m <- m + stat_bin(
aes_string(x = hist.name.list[[i]],
y = ...

4

As far as I can tell, pandas can't handle this situation. That's ok since all of their plotting methods are for convenience only. You'll need to use matplotlib directly. Here's how I do it:
%matplotlib inline
import numpy as np
import matplotlib.pyplot as plt
import pandas
#import seaborn
#seaborn.set(style='ticks')
np.random.seed(0)
df = ...

4

geom_histogram() uses stat_bin() to divide your data in bins. Default value for stat_bin() is right=FALSE that means that class start with value including and end with value not including this value, for example, class 0.9-1 will include 0.9 but won't include 1. To change this to oposite direction just add right=TRUE to geom_histogram().
...

4

Fitting a distribution function does not happen by magic. You have to do it explicitly. One way is using fitdistr(...) in the MASS package.
library(MASS) # for fitsidtr(...)
# excellent fit (of course...)
ggplot(df, aes(x = x)) +
geom_histogram(aes(y=..density..),colour = "black", fill = "white", binwidth = 0.01)+
...

4

Already beautiful answers are there, but I thought of adding this. Looks good to me.
(Copied random numbers from @Dirk). library(scales) is needed`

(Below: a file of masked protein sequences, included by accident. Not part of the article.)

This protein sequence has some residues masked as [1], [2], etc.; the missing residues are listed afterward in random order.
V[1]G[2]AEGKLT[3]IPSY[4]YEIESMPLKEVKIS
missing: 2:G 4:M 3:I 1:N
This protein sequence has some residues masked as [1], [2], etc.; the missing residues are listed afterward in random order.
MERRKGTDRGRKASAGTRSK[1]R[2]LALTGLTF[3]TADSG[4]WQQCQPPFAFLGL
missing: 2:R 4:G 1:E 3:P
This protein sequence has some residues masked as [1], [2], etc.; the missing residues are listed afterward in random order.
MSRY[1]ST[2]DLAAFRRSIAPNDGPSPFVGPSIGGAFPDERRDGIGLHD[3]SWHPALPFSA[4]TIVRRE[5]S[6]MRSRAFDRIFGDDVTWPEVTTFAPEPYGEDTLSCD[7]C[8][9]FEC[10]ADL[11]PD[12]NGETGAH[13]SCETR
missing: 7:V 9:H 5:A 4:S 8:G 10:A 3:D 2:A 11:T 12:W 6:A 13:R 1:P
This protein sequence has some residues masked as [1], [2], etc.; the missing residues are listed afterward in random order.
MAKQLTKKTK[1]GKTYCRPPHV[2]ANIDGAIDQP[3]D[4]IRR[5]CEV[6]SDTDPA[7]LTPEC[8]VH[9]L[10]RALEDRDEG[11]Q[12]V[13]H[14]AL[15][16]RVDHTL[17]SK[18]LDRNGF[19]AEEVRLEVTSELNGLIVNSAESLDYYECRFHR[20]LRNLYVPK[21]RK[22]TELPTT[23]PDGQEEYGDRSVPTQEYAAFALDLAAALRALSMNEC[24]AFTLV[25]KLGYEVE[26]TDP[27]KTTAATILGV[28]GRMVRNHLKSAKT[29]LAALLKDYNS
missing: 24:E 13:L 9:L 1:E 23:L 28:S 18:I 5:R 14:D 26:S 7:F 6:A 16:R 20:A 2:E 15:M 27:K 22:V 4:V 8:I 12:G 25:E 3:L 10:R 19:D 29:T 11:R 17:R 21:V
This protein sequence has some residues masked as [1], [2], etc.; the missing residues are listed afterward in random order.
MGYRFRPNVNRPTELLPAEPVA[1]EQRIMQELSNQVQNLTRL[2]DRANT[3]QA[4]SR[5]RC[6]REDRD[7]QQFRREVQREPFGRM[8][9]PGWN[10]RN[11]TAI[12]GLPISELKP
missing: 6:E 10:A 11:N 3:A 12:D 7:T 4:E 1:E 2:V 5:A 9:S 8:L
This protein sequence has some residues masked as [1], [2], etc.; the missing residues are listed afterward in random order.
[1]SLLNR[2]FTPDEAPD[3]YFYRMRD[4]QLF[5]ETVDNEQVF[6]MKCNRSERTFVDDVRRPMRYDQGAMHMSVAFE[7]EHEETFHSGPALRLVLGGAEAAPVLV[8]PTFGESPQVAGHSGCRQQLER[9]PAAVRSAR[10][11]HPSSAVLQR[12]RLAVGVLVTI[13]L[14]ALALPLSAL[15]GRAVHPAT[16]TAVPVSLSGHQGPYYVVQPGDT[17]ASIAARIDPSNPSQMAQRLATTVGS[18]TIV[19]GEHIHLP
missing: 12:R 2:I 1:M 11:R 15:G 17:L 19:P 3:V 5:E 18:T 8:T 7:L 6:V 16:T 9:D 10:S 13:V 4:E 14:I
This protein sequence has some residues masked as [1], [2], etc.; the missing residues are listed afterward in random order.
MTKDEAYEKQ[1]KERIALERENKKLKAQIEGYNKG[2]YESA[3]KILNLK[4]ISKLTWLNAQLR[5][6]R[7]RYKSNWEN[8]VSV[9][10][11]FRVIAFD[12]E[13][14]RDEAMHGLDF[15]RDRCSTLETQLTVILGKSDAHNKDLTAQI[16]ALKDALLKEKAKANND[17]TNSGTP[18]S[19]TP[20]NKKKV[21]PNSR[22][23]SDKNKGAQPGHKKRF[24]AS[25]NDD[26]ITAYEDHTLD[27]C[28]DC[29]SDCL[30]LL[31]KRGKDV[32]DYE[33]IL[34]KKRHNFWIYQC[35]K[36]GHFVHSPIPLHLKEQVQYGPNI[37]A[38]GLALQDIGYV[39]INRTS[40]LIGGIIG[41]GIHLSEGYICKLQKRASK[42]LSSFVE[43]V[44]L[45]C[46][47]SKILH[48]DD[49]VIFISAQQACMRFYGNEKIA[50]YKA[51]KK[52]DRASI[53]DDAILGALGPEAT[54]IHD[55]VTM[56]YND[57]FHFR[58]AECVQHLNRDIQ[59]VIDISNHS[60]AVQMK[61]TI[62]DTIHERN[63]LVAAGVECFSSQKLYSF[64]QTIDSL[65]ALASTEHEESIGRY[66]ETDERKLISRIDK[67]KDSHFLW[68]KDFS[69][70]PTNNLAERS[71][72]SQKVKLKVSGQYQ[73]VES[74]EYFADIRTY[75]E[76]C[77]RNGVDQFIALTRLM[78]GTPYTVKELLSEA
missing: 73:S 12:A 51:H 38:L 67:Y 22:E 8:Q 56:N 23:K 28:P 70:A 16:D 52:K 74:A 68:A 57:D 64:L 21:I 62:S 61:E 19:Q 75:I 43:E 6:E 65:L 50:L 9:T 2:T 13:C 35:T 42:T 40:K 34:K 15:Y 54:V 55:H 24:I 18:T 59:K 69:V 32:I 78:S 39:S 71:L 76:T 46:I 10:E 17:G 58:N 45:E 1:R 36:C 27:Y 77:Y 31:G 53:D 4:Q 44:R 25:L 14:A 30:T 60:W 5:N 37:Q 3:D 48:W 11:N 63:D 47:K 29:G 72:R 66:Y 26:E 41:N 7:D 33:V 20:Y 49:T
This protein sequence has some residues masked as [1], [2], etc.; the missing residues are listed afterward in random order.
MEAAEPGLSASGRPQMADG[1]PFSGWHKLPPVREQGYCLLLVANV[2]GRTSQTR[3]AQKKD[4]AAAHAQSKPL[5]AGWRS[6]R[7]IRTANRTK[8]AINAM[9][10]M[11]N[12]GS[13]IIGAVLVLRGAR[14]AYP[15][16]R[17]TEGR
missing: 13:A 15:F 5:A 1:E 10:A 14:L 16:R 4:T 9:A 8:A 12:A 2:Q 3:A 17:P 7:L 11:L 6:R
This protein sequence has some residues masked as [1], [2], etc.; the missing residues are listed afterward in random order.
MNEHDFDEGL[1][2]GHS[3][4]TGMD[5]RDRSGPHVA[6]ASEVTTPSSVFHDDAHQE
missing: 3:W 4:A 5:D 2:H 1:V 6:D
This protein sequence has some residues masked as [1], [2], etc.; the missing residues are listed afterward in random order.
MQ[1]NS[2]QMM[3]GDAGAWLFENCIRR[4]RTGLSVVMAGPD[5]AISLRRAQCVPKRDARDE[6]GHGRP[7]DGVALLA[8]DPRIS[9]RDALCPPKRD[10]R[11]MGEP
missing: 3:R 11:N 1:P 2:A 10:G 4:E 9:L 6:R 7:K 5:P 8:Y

set.seed(42)
hist(rnorm(500,4),xlim=c(0,10),col='skyblue',border=F)
hist(rnorm(500,6),add=T,col=scales::alpha('red',.5),border=F)
The result is...
Update: This overlapping function may also be useful to ...

4

Here is the code which draws histogram of each color channels of an image.
I=imread('lena.png');
r=I(:,:,1);
g=I(:,:,2);
b=I(:,:,3);
totalNumofPixel=size(I,1)*size(I,2);
FrequencyofRedValues=zeros(256,1);
FrequencyofGreenValues=zeros(256,1);
FrequencyofBlueValues=zeros(256,1);
for x=0:255
FrequencyofRedValues(x+1)=size(r(r==x),1); // number of ...

4

Try this:
par(mfrow = c(2, 2))
tapply(iris$Sepal.Length, iris$Species, hist)
however, for multi-panel plots you might find the lattice or ggplot2 plackages more suitable.
library(lattice)
histogram(~ Sepal.Length | Species, iris)
library(ggplot2)
ggplot(iris, aes(Sepal.Length)) + geom_histogram() + facet_wrap(~ Species)

4

Here is a different algorithm for your question:
im = imread('lena.png'); % imshow(im);
histogram(im)
function histogram(im)
[rowSize, colSize, rgb] = size(im);
nshades = 256;
hist = zeros(rgb, nshades);
figure,
RGB = ['r', 'g', 'b'];
names = [{'Red Channel'}, {'Green Channel'}, {'Blue ...

4

To get values actually plotted you can use function ggplot_build() where argument is your plot.
p <- ggplot(mtcars,aes(mpg))+geom_histogram()+
facet_wrap(~cyl)+geom_vline(data=data.frame(x=c(20,30)),aes(xintercept=x))
pg <- ggplot_build(p)
This will make list and one of sublists is named data. This sublist contains dataframe with values used ...

4

A solution for histograms is as follows:
import pylab as pl
N, bins, patches = pl.hist(pl.rand(1000), 20)
jet = pl.get_cmap('jet', len(patches))
for i in range(len(patches)):
patches[i].set_facecolor(jet(i))
Result:
I hope that's what you are looking for.